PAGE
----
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Saturn’s majestic rings are the remnants of a long-vanished moon that was stripped of its icy outer layer before its rocky heart plunged into the planet, a new theory proposes. The icy fragments would have encircled the solar system’s second largest planet as rings and eventually spalled off small moons of their own that are still there today, says Robin Canup, a planetary scientist at the Southwest Research Institute in Boulder, Colo.
As per the study, a moon nearly as big as Saturn's largest satellite - Titan - likely spiraled into the massive planet approximately 4.5 billion years ago. As a result, the fated moon's icy outer layers were stripped off due to Saturn's powerful gravity, and they thus formed the splendid rings of the planet.
Saturn's rings may be nearly as old as the solar system, a new study says, contradicting prior calculations that they clock in at only a few hundred million years. That's because ring particles may have been repeatedly recycled during the previous four billion years, said study author Larry Esposito of the University of Colorado at Boulder—a finding that hints that the rings could last for many more eons.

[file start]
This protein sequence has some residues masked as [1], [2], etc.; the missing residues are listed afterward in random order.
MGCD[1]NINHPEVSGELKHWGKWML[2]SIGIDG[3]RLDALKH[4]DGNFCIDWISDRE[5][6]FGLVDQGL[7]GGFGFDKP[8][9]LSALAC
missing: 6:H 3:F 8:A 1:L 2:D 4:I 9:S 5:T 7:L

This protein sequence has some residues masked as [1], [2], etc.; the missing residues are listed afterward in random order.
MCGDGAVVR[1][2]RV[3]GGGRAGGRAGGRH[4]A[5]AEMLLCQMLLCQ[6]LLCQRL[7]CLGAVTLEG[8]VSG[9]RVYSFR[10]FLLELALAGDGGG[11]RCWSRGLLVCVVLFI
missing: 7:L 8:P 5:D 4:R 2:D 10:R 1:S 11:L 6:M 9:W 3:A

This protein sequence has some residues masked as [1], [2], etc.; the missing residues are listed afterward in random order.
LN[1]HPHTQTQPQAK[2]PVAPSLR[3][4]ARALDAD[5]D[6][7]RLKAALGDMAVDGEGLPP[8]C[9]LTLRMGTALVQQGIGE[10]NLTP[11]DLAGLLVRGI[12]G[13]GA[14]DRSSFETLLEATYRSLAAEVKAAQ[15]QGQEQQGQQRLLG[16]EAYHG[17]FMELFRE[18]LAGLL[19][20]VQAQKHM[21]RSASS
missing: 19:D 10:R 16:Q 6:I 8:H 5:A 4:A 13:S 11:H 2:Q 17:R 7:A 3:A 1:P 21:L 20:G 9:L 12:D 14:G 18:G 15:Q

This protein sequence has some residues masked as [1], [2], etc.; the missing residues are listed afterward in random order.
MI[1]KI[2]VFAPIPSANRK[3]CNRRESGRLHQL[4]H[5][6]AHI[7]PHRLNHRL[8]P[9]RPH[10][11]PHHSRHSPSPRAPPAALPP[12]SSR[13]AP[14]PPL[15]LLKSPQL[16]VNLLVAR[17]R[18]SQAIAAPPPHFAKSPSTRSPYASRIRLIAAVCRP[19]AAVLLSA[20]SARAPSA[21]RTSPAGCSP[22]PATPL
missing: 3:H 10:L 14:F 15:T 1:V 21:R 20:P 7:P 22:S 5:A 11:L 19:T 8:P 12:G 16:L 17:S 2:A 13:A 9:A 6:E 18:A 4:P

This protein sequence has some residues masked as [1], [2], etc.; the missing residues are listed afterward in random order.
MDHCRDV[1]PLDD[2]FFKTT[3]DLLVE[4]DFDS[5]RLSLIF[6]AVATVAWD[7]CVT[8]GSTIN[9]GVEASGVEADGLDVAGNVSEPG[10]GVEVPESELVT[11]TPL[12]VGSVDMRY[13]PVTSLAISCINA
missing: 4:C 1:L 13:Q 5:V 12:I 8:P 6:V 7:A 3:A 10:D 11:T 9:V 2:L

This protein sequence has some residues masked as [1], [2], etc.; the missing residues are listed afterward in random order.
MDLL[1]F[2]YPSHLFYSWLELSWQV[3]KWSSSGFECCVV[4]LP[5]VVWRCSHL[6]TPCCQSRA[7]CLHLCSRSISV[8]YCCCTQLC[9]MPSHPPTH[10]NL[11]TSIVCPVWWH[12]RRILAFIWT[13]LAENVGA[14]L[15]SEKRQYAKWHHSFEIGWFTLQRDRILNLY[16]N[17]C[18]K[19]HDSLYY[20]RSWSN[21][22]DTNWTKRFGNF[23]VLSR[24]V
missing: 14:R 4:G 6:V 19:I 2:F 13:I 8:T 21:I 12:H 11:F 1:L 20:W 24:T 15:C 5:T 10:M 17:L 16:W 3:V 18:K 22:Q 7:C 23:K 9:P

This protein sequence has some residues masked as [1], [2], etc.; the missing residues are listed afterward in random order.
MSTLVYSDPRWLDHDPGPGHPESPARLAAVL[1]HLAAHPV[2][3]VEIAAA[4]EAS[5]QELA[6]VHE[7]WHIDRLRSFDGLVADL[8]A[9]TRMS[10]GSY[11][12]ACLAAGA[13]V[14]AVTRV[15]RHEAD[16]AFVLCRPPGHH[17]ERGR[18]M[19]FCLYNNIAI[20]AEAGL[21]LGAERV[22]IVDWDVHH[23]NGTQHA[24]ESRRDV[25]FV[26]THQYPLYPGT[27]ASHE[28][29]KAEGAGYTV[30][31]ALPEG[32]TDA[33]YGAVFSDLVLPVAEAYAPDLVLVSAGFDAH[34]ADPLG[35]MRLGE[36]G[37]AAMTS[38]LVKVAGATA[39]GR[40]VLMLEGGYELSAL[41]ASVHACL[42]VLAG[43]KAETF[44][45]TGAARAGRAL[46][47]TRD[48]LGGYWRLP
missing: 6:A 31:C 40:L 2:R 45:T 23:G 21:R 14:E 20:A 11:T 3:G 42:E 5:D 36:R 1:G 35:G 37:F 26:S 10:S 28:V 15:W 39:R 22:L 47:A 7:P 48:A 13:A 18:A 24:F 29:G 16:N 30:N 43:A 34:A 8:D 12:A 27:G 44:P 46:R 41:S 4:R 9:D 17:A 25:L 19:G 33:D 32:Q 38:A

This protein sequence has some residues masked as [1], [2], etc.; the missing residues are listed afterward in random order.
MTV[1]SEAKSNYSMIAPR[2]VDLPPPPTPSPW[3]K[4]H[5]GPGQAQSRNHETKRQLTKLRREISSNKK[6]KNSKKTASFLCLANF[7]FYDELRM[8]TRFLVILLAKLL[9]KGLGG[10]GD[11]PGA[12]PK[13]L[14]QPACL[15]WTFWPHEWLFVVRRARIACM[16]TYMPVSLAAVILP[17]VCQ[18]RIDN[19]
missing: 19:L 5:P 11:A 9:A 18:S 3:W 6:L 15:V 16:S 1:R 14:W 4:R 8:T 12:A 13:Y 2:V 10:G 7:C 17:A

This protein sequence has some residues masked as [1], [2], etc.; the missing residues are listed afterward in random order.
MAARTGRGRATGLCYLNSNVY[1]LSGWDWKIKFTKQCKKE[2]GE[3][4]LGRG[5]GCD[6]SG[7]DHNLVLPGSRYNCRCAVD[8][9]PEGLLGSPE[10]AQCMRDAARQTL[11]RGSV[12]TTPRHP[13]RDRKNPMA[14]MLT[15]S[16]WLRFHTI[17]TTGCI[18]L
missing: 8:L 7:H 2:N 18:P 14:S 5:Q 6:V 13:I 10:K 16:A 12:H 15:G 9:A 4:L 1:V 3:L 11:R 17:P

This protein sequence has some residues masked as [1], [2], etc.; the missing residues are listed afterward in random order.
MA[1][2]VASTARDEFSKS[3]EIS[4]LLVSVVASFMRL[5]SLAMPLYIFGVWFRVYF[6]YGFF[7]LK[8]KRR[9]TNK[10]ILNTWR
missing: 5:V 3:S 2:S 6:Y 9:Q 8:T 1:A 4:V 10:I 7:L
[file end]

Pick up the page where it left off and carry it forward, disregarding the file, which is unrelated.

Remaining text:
The gravitational pull of Saturn's largest moon, Titan, causes giant, circling "tsunamis" of icy particles in one of the planet's rings, new data suggest. The discovery may solve the 30-year-old mystery of a gap in Saturn's faint, inner C ring. NASA's Voyager 1 probe—observing Saturn's rings from a single, shallow angle—first recorded a rippling region within the C ring during a November 1980 flyby. The otherwise regular ripple was interrupted by a gap that seemed to be almost 9.3 miles (15 kilometers) wide, based on radio data. Complicating the matter, later pictures of the C ring showed no large gap. Now scientists working with NASA's Cassini orbiter have confirmed the gap exists.